Sociology Focus
Author: Stephanie Medley-Rath

On Digital Divides

Poor parenting leads to children wasting time with media according to recent news headlines. In this post, Stephanie Medley-Rath discusses the digital divide and some of the questions left unanswered by news reports.



I learned from the New York Times that wasting time is new divide in digital era on Twitter.

The crux of the argument is that most Americans now have access to the digital world, which includes computers and Internet. What is different is how these tools are being used by poor and well-off families.

First, parents poor parents are blamed for not better monitoring and not having the knowledge of how to better monitor their children’s use of the computer. In contrast, more well-off parents are portrayed as clearly having it all figured out. It’s not like well-off parents never received surprise phone bills in the hundreds of dollars for smurfberries and lemonade for cartoon giraffes or anything like that. Clearly, the more well-off are better at monitoring their children’s use of computers. My parents did very little monitoring of my computer usage. That could be because it involved using dos to get to exciting games of solitaire and minesweeper and my Internet access while living at home consisted of a dial-up connection that you paid for by the hour.

Second, all uses of social media are lumped together as entertainment. I use the above-mentioned Twitter account for both teaching purposes and to network with other sociologists. I sometimes use this feed purely for entertainment, but I mainly use this account for career-related purposes. Using social media is not the same thing as wasting time. Sometimes they are the same, but not always. I ask my students in class about their use of social media and they use it for entertainment, socializing, and as a source of information. Many follow news organizations of some sort and some are following me to enhance their classroom experience (at least that’s what I tell myself). Others tell me that they like the trending topics on Twitter because it helps them learn about breaking news. This hardly seems like purely wasting time to me. It’s not like they are reading through every post on Academic Coach Taylor, whatweshouldcallgradschool, or Feminist Ryan Gosling. (Go ahead and click thru. This post will be here in a couple of days when you escape the allure of tumblr and remember what you got online for. I’m pretty sure I can rationalize each of the above tumblrs as being career-related rather than conventional time-wasters.)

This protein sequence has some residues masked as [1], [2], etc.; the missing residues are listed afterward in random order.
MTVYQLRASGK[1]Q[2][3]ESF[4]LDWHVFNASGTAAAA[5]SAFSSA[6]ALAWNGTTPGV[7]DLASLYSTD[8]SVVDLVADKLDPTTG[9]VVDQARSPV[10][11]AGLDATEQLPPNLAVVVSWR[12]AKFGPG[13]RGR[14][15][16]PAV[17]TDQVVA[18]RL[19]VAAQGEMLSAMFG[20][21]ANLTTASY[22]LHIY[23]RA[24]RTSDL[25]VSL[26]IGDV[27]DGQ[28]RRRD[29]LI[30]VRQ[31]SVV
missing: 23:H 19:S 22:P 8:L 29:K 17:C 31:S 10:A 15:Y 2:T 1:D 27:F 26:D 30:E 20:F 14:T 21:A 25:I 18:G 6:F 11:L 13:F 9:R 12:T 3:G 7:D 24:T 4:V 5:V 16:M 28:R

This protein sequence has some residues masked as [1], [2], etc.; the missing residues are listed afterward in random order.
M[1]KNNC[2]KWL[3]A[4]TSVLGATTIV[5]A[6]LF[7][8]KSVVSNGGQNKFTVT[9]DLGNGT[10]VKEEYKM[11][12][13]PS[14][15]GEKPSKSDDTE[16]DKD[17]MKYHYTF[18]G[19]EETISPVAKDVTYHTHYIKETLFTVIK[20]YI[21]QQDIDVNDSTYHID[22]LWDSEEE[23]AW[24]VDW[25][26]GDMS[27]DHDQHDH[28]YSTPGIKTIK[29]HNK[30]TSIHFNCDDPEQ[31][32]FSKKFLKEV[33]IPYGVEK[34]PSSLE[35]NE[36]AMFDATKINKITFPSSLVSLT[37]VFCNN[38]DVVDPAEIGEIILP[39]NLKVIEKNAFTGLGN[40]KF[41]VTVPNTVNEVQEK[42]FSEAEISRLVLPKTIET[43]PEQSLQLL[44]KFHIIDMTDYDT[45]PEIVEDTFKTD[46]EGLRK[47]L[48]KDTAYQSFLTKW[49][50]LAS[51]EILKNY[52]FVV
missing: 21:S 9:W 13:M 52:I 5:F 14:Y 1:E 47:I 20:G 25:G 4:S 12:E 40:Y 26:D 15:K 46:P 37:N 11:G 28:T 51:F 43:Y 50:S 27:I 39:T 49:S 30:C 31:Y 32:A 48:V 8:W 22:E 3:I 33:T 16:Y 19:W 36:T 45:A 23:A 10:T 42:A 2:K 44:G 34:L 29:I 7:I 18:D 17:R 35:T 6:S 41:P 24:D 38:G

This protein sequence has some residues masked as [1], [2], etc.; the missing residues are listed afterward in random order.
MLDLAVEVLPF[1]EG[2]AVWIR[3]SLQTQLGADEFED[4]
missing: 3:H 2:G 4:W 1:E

Third, the author ignores, that a digital divide still exists, despite the newspaper’s previous reporting on the subject. The lack of affordable broadband access is simply appalling. Rural Americans, in particular, are hurt by this particular divide. Even those rural Americans of means, may not have access to high-speed Internet at home simply because it is not available where they live. This limits not only what the people who already live in these locations can do in terms of working from home, going to school online, or managing their existing businesses with online tools, but also reduces the likelihood of new businesses locating in these areas (providing much needed jobs).

How people use technology matters, but a discussion of technology-use must be placed into context.

Dig Deeper:

When answering, please specify what type of media (e.g., social media, computers, television, game systems) in your answers.

  1. What access do you have to media? Is your access limited or expanded due to your geographic location, age, race, gender, social class, or other factors? How?
  2. How do you use media? How much time do you estimate that you use each type of media? How would you classify that time (e.g., wasted, productive, socializing, entertainment, educational, work-related)?
  3. How have your parents monitored your media-usage? If you are a parent, how do you monitor your child’s media-usage?
  4. Can you think of other ways that social class divides how we value parenting styles? That is, are there other examples of how the parenting styles used by the non-poor are praised while the parenting styles used by the poor are shamed?
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